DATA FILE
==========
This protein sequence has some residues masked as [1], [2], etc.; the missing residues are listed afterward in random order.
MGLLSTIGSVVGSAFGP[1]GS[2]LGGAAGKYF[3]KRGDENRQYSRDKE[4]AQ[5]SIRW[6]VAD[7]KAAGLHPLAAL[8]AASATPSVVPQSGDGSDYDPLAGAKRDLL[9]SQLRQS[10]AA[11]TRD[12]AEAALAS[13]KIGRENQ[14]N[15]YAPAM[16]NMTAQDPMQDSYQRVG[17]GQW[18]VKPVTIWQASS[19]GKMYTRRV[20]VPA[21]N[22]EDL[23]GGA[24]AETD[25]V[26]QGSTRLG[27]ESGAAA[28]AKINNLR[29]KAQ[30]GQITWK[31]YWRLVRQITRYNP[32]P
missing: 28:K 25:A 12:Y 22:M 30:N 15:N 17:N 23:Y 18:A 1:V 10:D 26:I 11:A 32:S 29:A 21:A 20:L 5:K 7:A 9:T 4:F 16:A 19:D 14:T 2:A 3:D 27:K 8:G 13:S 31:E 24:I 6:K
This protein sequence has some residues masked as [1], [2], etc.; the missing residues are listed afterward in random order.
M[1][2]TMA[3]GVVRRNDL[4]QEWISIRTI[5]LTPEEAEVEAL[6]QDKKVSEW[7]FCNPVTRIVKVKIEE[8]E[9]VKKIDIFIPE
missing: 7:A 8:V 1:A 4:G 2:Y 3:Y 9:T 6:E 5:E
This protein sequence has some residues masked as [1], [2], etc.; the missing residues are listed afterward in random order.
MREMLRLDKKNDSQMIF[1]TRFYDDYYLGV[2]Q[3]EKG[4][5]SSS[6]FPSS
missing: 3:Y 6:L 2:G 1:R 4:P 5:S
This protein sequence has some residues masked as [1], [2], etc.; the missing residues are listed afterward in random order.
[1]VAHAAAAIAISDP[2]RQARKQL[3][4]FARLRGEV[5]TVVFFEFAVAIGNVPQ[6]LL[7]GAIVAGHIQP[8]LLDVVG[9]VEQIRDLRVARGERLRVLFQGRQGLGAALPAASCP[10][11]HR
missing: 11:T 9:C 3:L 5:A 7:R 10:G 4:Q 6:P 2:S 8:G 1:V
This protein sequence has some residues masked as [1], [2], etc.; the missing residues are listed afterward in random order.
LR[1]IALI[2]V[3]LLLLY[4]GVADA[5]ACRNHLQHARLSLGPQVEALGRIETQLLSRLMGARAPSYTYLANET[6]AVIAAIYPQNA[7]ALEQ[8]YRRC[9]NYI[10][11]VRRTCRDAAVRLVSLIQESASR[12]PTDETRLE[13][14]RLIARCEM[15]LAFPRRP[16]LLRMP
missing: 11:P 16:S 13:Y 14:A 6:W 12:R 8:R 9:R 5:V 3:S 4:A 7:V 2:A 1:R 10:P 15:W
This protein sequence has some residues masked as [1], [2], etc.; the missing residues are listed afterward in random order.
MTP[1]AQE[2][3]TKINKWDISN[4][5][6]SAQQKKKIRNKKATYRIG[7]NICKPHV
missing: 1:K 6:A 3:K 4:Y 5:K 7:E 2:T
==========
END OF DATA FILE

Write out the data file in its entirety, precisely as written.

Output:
This protein sequence has some residues masked as [1], [2], etc.; the missing residues are listed afterward in random order.
MGLLSTIGSVVGSAFGP[1]GS[2]LGGAAGKYF[3]KRGDENRQYSRDKE[4]AQ[5]SIRW[6]VAD[7]KAAGLHPLAAL[8]AASATPSVVPQSGDGSDYDPLAGAKRDLL[9]SQLRQS[10]AA[11]TRD[12]AEAALAS[13]KIGRENQ[14]N[15]YAPAM[16]NMTAQDPMQDSYQRVG[17]GQW[18]VKPVTIWQASS[19]GKMYTRRV[20]VPA[21]N[22]EDL[23]GGA[24]AETD[25]V[26]QGSTRLG[27]ESGAAA[28]AKINNLR[29]KAQ[30]GQITWK[31]YWRLVRQITRYNP[32]P
missing: 28:K 25:A 12:Y 22:M 30:N 15:N 17:N 23:Y 18:A 1:V 10:D 26:I 11:A 32:S 29:A 21:A 20:L 5:K 7:A 9:T 4:F 16:A 19:D 14:T 2:A 3:D 27:K 8:G 13:S 31:E 24:I 6:K
This protein sequence has some residues masked as [1], [2], etc.; the missing residues are listed afterward in random order.
M[1][2]TMA[3]GVVRRNDL[4]QEWISIRTI[5]LTPEEAEVEAL[6]QDKKVSEW[7]FCNPVTRIVKVKIEE[8]E[9]VKKIDIFIPE
missing: 7:A 8:V 1:A 4:G 2:Y 3:Y 9:T 6:E 5:E
This protein sequence has some residues masked as [1], [2], etc.; the missing residues are listed afterward in random order.
MREMLRLDKKNDSQMIF[1]TRFYDDYYLGV[2]Q[3]EKG[4][5]SSS[6]FPSS
missing: 3:Y 6:L 2:G 1:R 4:P 5:S
This protein sequence has some residues masked as [1], [2], etc.; the missing residues are listed afterward in random order.
[1]VAHAAAAIAISDP[2]RQARKQL[3][4]FARLRGEV[5]TVVFFEFAVAIGNVPQ[6]LL[7]GAIVAGHIQP[8]LLDVVG[9]VEQIRDLRVARGERLRVLFQGRQGLGAALPAASCP[10][11]HR
missing: 11:T 9:C 3:L 5:A 7:R 10:G 4:Q 6:P 2:S 8:G 1:V
This protein sequence has some residues masked as [1], [2], etc.; the missing residues are listed afterward in random order.
LR[1]IALI[2]V[3]LLLLY[4]GVADA[5]ACRNHLQHARLSLGPQVEALGRIETQLLSRLMGARAPSYTYLANET[6]AVIAAIYPQNA[7]ALEQ[8]YRRC[9]NYI[10][11]VRRTCRDAAVRLVSLIQESASR[12]PTDETRLE[13][14]RLIARCEM[15]LAFPRRP[16]LLRMP
missing: 11:P 16:S 13:Y 14:A 6:W 12:R 8:R 9:R 5:V 3:S 4:A 7:V 2:A 1:R 10:P 15:W
This protein sequence has some residues masked as [1], [2], etc.; the missing residues are listed afterward in random order.
MTP[1]AQE[2][3]TKINKWDISN[4][5][6]SAQQKKKIRNKKATYRIG[7]NICKPHV
missing: 1:K 6:A 3:K 4:Y 5:K 7:E 2:T